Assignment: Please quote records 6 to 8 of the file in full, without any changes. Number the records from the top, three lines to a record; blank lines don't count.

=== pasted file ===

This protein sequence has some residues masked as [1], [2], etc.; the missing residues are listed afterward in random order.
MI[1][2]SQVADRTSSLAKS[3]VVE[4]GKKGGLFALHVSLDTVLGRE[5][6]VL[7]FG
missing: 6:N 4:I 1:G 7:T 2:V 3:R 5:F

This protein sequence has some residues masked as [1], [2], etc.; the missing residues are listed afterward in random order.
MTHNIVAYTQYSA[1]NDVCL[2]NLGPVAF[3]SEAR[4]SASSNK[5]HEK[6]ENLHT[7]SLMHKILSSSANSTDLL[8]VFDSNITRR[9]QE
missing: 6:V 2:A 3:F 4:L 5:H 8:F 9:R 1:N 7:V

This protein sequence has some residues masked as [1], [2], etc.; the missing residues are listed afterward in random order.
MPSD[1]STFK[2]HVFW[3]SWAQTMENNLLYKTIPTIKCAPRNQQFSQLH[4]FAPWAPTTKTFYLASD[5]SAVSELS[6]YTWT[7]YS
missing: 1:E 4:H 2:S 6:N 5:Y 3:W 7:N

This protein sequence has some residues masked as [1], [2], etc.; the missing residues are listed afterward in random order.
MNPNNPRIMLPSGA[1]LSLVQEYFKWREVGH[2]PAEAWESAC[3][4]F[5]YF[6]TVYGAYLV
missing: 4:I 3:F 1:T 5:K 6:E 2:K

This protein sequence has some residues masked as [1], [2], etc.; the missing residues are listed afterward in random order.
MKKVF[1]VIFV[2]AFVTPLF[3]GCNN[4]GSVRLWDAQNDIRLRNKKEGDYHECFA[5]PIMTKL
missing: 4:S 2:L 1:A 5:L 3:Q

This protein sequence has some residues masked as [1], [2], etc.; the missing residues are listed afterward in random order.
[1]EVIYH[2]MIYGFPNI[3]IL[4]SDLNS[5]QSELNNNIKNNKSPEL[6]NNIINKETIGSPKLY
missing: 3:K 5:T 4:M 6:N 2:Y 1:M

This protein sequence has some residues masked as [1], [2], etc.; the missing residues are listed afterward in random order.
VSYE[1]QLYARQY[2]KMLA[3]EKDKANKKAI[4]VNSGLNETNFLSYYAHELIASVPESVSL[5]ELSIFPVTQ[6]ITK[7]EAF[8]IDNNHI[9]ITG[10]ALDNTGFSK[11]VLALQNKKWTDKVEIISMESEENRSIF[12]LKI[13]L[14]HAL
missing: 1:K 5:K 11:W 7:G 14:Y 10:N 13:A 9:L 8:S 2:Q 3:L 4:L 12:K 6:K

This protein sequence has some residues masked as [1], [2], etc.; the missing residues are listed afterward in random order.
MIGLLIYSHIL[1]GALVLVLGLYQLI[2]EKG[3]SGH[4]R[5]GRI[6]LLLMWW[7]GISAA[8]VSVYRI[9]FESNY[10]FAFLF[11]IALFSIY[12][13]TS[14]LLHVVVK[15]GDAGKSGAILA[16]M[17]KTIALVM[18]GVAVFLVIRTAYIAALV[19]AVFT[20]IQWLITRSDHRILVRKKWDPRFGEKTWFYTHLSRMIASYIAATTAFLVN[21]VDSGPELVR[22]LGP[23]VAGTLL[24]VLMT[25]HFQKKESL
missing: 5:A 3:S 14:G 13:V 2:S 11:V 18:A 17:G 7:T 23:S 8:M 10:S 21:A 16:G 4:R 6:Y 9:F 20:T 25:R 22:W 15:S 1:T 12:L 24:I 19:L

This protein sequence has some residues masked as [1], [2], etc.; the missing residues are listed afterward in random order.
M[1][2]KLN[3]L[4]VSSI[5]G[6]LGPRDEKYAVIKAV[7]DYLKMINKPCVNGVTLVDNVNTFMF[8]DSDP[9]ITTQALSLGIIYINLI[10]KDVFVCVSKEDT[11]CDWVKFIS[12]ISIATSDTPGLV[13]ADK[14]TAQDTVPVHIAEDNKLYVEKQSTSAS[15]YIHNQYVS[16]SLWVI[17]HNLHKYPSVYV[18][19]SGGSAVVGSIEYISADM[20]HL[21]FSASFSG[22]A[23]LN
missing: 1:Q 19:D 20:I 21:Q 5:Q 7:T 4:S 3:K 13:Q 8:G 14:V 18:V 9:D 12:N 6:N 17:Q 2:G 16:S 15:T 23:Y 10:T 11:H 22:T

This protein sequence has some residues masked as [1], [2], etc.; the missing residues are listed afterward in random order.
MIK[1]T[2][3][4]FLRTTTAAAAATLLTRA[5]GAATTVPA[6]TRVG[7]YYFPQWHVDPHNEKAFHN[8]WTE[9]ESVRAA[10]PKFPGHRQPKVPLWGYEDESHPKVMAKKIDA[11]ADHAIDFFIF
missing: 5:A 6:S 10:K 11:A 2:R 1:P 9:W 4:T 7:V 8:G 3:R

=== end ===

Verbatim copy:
This protein sequence has some residues masked as [1], [2], etc.; the missing residues are listed afterward in random order.
[1]EVIYH[2]MIYGFPNI[3]IL[4]SDLNS[5]QSELNNNIKNNKSPEL[6]NNIINKETIGSPKLY
missing: 3:K 5:T 4:M 6:N 2:Y 1:M

This protein sequence has some residues masked as [1], [2], etc.; the missing residues are listed afterward in random order.
VSYE[1]QLYARQY[2]KMLA[3]EKDKANKKAI[4]VNSGLNETNFLSYYAHELIASVPESVSL[5]ELSIFPVTQ[6]ITK[7]EAF[8]IDNNHI[9]ITG[10]ALDNTGFSK[11]VLALQNKKWTDKVEIISMESEENRSIF[12]LKI[13]L[14]HAL
missing: 1:K 5:K 11:W 7:G 14:Y 10:N 13:A 9:L 8:S 2:Q 3:L 4:L 12:K 6:K

This protein sequence has some residues masked as [1], [2], etc.; the missing residues are listed afterward in random order.
MIGLLIYSHIL[1]GALVLVLGLYQLI[2]EKG[3]SGH[4]R[5]GRI[6]LLLMWW[7]GISAA[8]VSVYRI[9]FESNY[10]FAFLF[11]IALFSIY[12][13]TS[14]LLHVVVK[15]GDAGKSGAILA[16]M[17]KTIALVM[18]GVAVFLVIRTAYIAALV[19]AVFT[20]IQWLITRSDHRILVRKKWDPRFGEKTWFYTHLSRMIASYIAATTAFLVN[21]VDSGPELVR[22]LGP[23]VAGTLL[24]VLMT[25]HFQKKESL
missing: 5:A 3:S 14:G 13:V 2:S 11:V 18:A 17:G 7:T 23:S 8:M 10:S 21:A 16:G 4:R 6:Y 9:F 20:T 25:R 22:W 15:S 1:T 12:L 24:I 19:L